TODAY   |  January 26, 2013

Does Obama have political capital to pass gun control?

In Obama’s inaugural address, he said he wanted to use his second term to get big things done. MSNBC’s political analyst Mark Halperin suggests more can be done if the president first works in small stages, rather than taking on the big issues all at once. “Better to go for the measures that can gain momentum,” he told TODAY’s Lester Holt.

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This content comes from Closed Captioning that was broadcast along with this program.

>>> mark halpern is a senior political analyst for msnbc as well as "time" magazine.

>> good morning.

>> want to pick up what we heard at the end of the story. we don't want this to be another health care . that did take a lot of political capital . some say the administration took its eye off the economy ball at the time. with the gun debate, is there the risk of expending, again, too much political capital at the expense of immigration? over some other big-ticket things he wants to deal with?

>> there is that risk. but as we saw in the inaugural address , he wants to use the second term to get big things done. things like immigration, deficit reduction, immigration, things that he talked about all along. this is a new issue, the gun control issue. we're about to see the biggest effort ever by a president and a vice president to try to change america's gun control laws. it's going to take some time. i think the president will stick with it through at least this year.

>> they're taking the message on the road. we've seen this a lot lately. is that because it works?

>> the inside game isn't going work on this one. the president needs more -- reaching people directly, neighbor-to-neighbor contact, emails to try to get public opinion really changed. it can backfire. you go to a member of congress' state and tell your member of congress to vote different than he -- he or she might want to, that can backfire. this is obama/biden politics going forward now. going outside of washington to try to change public opinion and remake how people think about issues. gun control , as i said, biggest effort ever to try to change the gun control laws. doesn't mean it's going to work, but the president and the vice president are going to try.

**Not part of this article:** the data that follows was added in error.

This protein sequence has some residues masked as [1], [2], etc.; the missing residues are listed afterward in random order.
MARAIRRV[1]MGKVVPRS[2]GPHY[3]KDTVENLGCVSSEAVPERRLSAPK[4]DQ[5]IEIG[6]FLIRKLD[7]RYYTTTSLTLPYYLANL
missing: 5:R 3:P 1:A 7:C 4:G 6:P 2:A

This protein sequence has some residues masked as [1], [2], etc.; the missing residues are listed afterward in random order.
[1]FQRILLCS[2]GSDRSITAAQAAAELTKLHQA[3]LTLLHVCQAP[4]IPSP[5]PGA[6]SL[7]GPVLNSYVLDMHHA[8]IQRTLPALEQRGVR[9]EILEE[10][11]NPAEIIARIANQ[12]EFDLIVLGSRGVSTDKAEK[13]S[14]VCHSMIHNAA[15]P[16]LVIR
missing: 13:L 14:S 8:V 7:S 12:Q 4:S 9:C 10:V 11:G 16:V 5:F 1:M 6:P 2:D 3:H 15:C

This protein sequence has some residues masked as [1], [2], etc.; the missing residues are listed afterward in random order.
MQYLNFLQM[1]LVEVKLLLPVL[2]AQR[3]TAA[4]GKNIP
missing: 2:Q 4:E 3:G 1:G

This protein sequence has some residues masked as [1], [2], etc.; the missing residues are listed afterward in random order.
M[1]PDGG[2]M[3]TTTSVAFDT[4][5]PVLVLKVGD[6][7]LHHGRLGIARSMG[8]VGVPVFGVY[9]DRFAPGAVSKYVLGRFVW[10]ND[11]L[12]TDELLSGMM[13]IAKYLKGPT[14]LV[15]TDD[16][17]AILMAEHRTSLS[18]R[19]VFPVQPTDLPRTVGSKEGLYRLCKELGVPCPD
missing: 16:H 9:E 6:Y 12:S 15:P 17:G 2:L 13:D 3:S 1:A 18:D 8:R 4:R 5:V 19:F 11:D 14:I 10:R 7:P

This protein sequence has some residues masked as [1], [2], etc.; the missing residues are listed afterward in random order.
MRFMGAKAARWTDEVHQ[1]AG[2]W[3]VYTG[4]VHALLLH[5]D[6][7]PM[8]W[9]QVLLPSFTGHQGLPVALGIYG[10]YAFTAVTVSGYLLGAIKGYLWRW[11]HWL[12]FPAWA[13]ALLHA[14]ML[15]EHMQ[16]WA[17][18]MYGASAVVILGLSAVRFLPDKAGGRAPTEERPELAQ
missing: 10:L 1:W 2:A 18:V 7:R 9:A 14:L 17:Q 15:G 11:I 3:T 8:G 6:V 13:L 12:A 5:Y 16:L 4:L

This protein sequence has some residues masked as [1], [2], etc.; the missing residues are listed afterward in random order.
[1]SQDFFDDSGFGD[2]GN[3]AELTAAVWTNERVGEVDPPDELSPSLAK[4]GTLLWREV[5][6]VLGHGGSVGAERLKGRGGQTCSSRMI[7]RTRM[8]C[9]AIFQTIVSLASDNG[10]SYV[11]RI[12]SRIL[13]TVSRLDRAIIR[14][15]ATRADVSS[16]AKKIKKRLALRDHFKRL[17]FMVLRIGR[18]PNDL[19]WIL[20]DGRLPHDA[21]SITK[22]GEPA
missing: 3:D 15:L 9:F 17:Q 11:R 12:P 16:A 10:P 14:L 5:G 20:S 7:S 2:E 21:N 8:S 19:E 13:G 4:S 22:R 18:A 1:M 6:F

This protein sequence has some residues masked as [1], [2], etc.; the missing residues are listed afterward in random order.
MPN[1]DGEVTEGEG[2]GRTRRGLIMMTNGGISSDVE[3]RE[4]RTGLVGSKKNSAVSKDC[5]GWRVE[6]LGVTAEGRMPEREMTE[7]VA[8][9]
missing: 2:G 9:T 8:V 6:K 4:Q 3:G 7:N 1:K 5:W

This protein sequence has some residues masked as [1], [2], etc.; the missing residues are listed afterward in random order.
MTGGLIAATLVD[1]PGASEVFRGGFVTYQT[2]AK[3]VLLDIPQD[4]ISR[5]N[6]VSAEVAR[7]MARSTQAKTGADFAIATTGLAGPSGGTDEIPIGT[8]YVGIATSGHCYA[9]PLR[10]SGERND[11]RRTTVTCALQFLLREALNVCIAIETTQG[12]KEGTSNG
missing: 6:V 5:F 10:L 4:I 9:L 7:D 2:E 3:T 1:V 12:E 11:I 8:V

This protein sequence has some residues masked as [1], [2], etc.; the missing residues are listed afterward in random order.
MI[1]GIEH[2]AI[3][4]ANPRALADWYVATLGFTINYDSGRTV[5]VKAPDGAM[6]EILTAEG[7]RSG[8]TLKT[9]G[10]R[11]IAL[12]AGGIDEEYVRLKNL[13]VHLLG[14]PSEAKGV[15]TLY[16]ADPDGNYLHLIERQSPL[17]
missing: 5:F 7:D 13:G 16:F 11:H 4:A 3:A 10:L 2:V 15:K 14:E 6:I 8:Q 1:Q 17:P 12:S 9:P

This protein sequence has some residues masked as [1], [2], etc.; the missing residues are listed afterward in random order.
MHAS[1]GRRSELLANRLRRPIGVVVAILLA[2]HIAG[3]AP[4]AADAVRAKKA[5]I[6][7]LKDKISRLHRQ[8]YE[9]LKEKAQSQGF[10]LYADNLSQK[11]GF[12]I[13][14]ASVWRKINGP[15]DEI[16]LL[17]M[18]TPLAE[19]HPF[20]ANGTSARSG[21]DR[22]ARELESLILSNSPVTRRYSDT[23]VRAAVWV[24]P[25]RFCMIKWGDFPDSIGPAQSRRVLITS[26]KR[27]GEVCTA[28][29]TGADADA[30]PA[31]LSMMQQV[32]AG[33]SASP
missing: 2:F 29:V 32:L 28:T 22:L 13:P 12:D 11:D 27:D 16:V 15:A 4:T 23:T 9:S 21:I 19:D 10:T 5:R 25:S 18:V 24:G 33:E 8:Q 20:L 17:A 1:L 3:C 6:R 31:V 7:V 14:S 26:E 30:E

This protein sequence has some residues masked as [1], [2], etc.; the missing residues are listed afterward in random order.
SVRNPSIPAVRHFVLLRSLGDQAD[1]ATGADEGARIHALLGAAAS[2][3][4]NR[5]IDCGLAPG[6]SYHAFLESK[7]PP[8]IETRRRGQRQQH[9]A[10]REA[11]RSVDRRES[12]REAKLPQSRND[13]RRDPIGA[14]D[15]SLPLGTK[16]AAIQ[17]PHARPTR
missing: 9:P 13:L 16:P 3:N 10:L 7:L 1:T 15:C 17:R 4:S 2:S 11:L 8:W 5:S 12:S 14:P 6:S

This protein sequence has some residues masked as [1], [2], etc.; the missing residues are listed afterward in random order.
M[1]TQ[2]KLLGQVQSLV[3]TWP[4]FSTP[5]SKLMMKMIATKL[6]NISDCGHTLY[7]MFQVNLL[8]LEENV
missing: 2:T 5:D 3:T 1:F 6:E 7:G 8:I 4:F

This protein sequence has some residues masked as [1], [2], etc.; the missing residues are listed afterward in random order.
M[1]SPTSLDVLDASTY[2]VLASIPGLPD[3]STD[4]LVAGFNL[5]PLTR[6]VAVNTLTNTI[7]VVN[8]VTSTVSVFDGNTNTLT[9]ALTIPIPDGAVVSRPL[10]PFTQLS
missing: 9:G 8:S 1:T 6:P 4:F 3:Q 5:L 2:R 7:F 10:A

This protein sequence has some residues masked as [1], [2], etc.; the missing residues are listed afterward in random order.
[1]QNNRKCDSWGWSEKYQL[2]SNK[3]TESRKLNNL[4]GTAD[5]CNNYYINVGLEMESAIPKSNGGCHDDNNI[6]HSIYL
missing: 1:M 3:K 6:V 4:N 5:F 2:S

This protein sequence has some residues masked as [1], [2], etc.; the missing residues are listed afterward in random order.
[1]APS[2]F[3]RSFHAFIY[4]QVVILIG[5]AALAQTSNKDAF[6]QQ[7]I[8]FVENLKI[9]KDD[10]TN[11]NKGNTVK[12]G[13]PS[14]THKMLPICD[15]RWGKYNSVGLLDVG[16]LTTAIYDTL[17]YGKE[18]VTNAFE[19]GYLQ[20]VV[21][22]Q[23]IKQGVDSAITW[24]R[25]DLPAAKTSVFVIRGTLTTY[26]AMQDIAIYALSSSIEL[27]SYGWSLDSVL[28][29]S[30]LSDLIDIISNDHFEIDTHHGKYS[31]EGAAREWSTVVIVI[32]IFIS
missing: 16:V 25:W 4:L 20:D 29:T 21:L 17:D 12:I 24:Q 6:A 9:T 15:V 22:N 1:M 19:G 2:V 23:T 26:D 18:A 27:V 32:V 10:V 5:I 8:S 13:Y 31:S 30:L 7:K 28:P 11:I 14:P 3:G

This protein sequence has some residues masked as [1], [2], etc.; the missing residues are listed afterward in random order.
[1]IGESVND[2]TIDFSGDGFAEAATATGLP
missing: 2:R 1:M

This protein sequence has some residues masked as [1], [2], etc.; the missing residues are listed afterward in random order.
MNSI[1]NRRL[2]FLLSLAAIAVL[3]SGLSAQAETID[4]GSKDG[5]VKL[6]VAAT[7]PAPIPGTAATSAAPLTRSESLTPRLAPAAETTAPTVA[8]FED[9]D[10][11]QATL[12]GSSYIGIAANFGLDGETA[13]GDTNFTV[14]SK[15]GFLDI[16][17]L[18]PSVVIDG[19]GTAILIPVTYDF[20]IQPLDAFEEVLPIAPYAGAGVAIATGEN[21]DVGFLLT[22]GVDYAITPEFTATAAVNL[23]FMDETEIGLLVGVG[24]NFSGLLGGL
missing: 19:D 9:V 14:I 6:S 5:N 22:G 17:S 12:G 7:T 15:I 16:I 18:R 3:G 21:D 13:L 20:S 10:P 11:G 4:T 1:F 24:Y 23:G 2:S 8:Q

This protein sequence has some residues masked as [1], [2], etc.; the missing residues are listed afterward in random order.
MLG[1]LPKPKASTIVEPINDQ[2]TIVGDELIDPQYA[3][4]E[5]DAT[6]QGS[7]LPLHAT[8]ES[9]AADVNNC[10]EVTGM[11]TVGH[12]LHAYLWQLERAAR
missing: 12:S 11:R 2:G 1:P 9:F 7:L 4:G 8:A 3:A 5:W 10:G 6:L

>> senator feinstein said it well, it's an uphill road. will the administration lower its expectations? you know, maybe concentrate on the background checks and not so much the assault weapon ban?

>> the background checks are enormously popular and clearly have a better chance of passage. what it seems based on what vice president biden emphasized yesterday and what some on capitol hill are saying, better to get the so-called low-hanging fruit. better to go for the measures that could build some popularity. and maybe some momentum. pass those and then maybe come back. the president feels passionately about this issue. any parent can look at his face when he talks about newtown and know for him it's personal, and it's important. and the best way to channel that desire for him is to get some victories and then again maybe build momentum. trying to pass a big package with a ban on some weapons which is a hot button could cause the effort to collapse. he doesn't want that.

>> before you get away, someone who covered the -- the 2008 campaign, the president and secretary of state hillary clinton , peering on "60 minutes" this weekend. here's a clip of her talking about the fact that, of course, they were opponents. want your thoughts after this.

>> a few years ago it would have been seen as improbable because we had that very long, hard primary campaign. but you know, i've gone around the world on behalf of the president and our country. and one of the things that i say to people because i think it helps them understand, i say, look, in politics and in democracy, sometimes you win elections, sometimes you lose elections. and i worked very hard, but i lost. and then president obama asked me to be secretary of state. and i said yes. and why did he ask me and why did i say yes? because we both love our country.

>> interesting to hear her talk about that now four years in. i'm sure they're close. was it awkward at the start of the relationship?

>> extraordinarily awkward. the 2008 campaign in the end dominated by their relationship and the arc of their coming together. 2012 sort of dominated by president clinton and his relationship with barack obama changing over time . now a lot of people are looking at the interviewer and saying 2016 , was that meant to represent kind of a laying on hands by barack obama , to say i want this to be my successor? not necessarily joe biden still out there, but the arc of those two from rivals, friends in the senate, then rivals in the presidential campaign trail, and now working together for four years, really one of the more interesting human political stories we've seen in the last generation.

>> you think they're close now?

>> there's no doubt in my mind that that is a genuine relationship. it's not just of political convenience. when hillary clinton says we do this because we love america, some people say that's -- that's corny. that's exactly the way she feels about her service and why for the last four years she was willing to work with someone who, as she said, she had such a bitter fight with on the campaign trail.

>> good to talk to you. thank you very much.

>>> ahead, the mother who set